The data presented here indicate that contrary to previous reports [12
], the nominally selective agonist CHPG can activate mGluR1 with similar efficacy and potency as mGluR5. Consistent with the literature however, CHPG did not produce any detectable activation of mGluR2 or mGluR4. The effects of CHPG were examined using heterologous expression of each receptor in rat sympathetic neurons, an adult neuronal cell type with null-mGluR expression, and assayed using G protein mediated modulation of native ion channel currents as an assay for receptor signaling. Further, using M-current inhibition as an assay for receptor function, a pathway that depends only on Gq
signaling, revealed that in some cells, CHPG agonism of mGluR1 appeared to show some biased agonism. Specifically, while some mGluR1-expressing cells showed similar M-current inhibition using CHPG or Glu as an agonist, others were strongly inhibited by Glu, but only very weakly by CHPG. These data provide some contrast to those obtained using calcium current inhibition as an assay, which proceeds through a combination of Gq/11
and pertussis toxin sensitive Gβγ activation [11
]. Examination of calcium current inhibition by CHPG in mGluR1 expressing cells revealed that the Gq/11
-mediated, voltage independent inhibitory pathway was not as strongly activated by CHPG as Glu, supporting the hypothesis that CHPG is a poorer Gq/11
activator than Glu. However, the difference was not robust. Thus, while these data indicate that CHPG can effectively act as an agonist at mGluR1a and its splice variant mGluR1b, the overall balance of Gi/o
protein activation may be altered when CHPG rather than Glu is used as the agonist.
The apparent biased agonism of CHPG when applied to mGluR1-expressing cells was interesting, but the variability of the effect is difficult to explain. It is possible that the variability was related to mGluR1 expression level, but this conclusion is difficult to reconcile with the data. Due to the nature of these studies, receptor expression cannot be directly measured, but an estimate of expression can be made by assuming that expression level correlates with the magnitude of inhibition by Glu in each cell. For example, the M-current inhibition data in Figure
shows that in the 8 mGluR1a expressing cells examined, M-current inhibition ranged from about 35% to about 90%. While there may be some relationship between CHPG responses and Glu responses in these cells, the relationship is weak. For example, in the 4 cells that showed virtually no response to CHPG, the range of Glu responses was quite broad, including two cells with substantial inhibition by Glu (~ 60 and 80%). Further, examination of the voltage dependence of calcium current inhibition (Figure
) yields similar, ambiguous results (Figure
). If the Post/Pre calcium current inhibition ratio, a measure of the strength of Gq activation by CHPG, is plotted against the amplitude of total inhibition by Glu, an estimate of expression level, the effects are widely scattered and poorly correlated (Figure
). Thus, the data do not provide strong evidence that the degree of G protein activation bias by CHPG via mGluR1 is related to receptor expression levels. It should also be noted that while CHPG was less efficient than Glu at producing Gq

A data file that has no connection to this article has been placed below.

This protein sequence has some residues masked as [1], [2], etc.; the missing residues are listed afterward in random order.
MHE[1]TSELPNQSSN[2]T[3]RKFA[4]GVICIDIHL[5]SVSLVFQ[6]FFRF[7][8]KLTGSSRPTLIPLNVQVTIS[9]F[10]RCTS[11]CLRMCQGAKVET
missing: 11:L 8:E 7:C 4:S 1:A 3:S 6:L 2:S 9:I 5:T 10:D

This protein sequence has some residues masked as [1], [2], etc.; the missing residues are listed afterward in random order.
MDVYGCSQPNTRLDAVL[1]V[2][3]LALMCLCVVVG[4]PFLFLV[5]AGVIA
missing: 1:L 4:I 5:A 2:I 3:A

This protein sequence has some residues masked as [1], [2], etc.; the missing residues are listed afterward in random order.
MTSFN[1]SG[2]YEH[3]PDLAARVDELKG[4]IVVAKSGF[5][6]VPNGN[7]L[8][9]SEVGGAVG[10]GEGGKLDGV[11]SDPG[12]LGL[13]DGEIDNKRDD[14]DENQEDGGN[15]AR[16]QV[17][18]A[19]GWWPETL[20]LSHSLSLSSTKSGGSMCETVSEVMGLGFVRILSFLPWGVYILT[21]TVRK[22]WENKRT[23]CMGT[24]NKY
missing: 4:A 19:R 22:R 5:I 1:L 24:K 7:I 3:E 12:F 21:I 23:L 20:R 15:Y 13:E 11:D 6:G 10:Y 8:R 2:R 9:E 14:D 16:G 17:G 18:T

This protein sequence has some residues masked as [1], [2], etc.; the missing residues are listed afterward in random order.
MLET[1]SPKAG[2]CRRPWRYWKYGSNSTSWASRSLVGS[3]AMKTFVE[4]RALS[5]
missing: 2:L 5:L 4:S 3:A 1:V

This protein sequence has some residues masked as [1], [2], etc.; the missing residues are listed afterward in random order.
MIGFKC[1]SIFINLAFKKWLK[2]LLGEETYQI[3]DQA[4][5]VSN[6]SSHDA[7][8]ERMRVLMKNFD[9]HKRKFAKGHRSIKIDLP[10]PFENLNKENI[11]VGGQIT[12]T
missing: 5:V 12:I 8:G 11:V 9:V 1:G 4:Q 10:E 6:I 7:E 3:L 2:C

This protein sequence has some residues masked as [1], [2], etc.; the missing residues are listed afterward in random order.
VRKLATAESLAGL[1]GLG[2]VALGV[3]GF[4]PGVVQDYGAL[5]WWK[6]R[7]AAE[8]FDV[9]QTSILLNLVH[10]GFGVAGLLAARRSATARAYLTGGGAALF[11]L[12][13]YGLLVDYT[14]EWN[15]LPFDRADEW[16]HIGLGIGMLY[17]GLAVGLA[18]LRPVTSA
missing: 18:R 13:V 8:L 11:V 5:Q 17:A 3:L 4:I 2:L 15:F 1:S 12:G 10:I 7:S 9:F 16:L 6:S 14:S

-mediated current inhibition in most of the mGluR1 expressing cells examined in the calcium current studies, CHPG still activated this pathway to a relatively strong degree (Figures
, ). Therefore, while some bias in G protein activation of CHPG via mGluR1 is detectable, it is unlikely that this effect will be meaningful in a physiological or in vivo context. However, the existence of a group I mGluR agonist with G protein bias is novel, and suggests that development of compounds with more significant biased properties is possible.
Figure 8 Relative strength of Gqactivation by CHPG is not well correlated with apparent mGluR1 expression level. Relative strength of the Gq inhibitory pathway, expressed as the Post/Pre inhibition ratio vs. apparent mGluR1 expression level, expressed as magnitude (more ...)
Given the effect of CHPG on mGluR1a, it was not surprising that the drug had similar effects on mGluR1b since both splice variants are identical in the N-terminal, ligand binding region. In fact, these proteins differ only in their extreme cytoplasmic C-termini, which is not expected to alter receptor pharmacology. Furthermore, there is no evidence that G protein activation differs in these splice variants, as both mGluR1a and 1b can produce qualitatively similar calcium current and M-current inhibition in SCG neurons [11
]. Effects of CHPG on both variants was tested primarily to confirm the rather surprising result of CHPG agonism on mGluR1, a result which has not been previously reported despite fairly widespread use of this drug for over a decade [12
]. Indeed, the mGluR1a data shown in Figure
B is combined data from SCG neurons expressing mGluR1a from two separate, but similar, plasmids. One is an untagged rat mGluR1a, and the other is an N-terminally myc-tagged mGluR1a, both in pCDNA3.1. The data were combined because CHPG acted identically on cells expressing both constructs (not shown). Both constructs (as well as mGluR1b, in pRK5) were tested for responses to CHPG, and sequence-verified. Finally, it should be noted that the results with the mGluR1 constructs were generated using CHPG from two separate sources (Tocris and Ascent, see Materials and Methods) with indistinguishable results (not shown).